What's for dinner? Prawns, pork and lashings of bigotry
Thursday 13 March 1997
A two-hour fly-on-the-wall documentary following the conversation between the guests, described by the film's makers as "dyed-in-the-wool" Tories, will be shown on Channel Four in two weeks.
It should make captivating viewing for those who agree with their views as well as those who find them deeply offensive.
From the moment the prawn St Jacques starter was served - followed by pork with calvados and triple chocolate pudding - and the wine began to loosen tongues, barely a minority group was safe, while wealth and avarice were warmly welcomed.
"If people want to be greedy, they are entitled to be greedy," said one guest, speaking the minds of the whole gathering. "I don't think that anyone is genuinely poor," added Judith, 34, a professional cook.
Catherine, a 31-year-old estate agent believes: "An equal society is not one I think I would love to see in my lifetime."
Her friend Bridget, 36, a lecturer in medieval history considered gays to be "freaks of nature".
Another prejudiced guest around the table, an unemployed man of 41 called Bill, said: "Tony Blair has obviously been told not to smile because he looks like a prat."
Henry, an old Etonian and the second son of a Baronet, took up another line. "I am not keen on black Rastafarian Africans and yet I find the Asian community delightful. The Africans always have their hand out." The programme, for Channel Four's Cutting Edge series, shows viewers a glimpse into the attitudes of predominantly middle-class residents of a town "somewhere in East Anglia".
The film maker, Paul Watson, said the guests, all aged between 31 and 45 and Tory voters, made no secret of their longing for Margaret Thatcher's return, their suspicion of Tony Blair and their belief that Britain is not half as great as it used to be. The programme's brief was to reveal grass-roots Tory thinking in the run-up to the forthcoming general election, just weeks before the country goes to the polls.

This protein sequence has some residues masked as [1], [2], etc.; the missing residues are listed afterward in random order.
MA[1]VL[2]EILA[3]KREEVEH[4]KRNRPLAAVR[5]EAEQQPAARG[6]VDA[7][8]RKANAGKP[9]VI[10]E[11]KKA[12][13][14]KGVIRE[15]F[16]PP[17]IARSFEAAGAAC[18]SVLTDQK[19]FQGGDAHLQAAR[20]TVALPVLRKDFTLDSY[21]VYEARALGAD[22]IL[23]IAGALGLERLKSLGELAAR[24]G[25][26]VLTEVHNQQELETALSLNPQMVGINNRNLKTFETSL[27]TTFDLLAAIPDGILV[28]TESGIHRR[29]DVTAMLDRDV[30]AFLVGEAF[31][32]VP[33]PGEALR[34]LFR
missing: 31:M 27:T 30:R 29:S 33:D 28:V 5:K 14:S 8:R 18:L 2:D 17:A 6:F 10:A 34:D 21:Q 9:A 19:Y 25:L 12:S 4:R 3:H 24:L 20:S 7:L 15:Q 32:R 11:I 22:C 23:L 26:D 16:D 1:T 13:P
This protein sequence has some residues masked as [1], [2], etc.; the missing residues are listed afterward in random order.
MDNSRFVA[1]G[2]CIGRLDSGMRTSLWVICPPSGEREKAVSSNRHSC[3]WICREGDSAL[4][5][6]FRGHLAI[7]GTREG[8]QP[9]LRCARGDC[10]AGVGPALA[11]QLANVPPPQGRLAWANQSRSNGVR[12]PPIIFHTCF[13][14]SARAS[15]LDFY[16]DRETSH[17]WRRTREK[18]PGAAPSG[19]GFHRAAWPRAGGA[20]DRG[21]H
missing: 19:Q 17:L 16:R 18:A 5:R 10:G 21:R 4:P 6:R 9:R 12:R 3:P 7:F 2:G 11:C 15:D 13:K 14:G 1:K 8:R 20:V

The eight friends had agreed to take part after answering an advert in the Sunday Telegraph appealing for guests to "be un-British, tell people who you are going to vote for and why", and "speak your mind at a dinner party".
Mr Watson yesterday made no apology for his film. He was, he said, interested to know what people who had voted Conservative were really thinking and what their pleasures and disappointments were after 18 years of Tory rule.
"I am tired of vested interests and party spokesmen giving people the party line and leaving before they can be interviewed," he said. "This is the grass roots speaking.
"I didn't set out to necessarily have guests who were Conservatives but most Labour voters don't have dinner parties so it wouldn't have been representative."
Mr Watson, who said he did not support any one political party and had no ulterior motive beyond making a watchable documentary, added: "I don't find their views shocking, I find them predictable.
"There are thousands of people out there with similar views and there is nothing in the film that I haven't heard before quite a lot."
"An equal society is not one I think I would love to see in my lifetime." - Catherine, 31, an estate agent.
"Gays are freaks of nature. When Judith and I were young we once had a pony that was a lesbian." - Bridget, 36, a lecturer in medieval history.
"If people want to be greedy, they are entitled to be greedy," and "Tony Blair has obviously been told not to smile because he looks like a prat." - Bill, 41, who is unemployed after a business venture.
"I don't think that anyone is genuinely poor." - Judith, 34, a professional cook.
"I am not keen on black Rastafarian Africans and yet I find the Asian community delightful. The Africans always have their hand out." - Henry, an old Etonian and second son of a Baronet.
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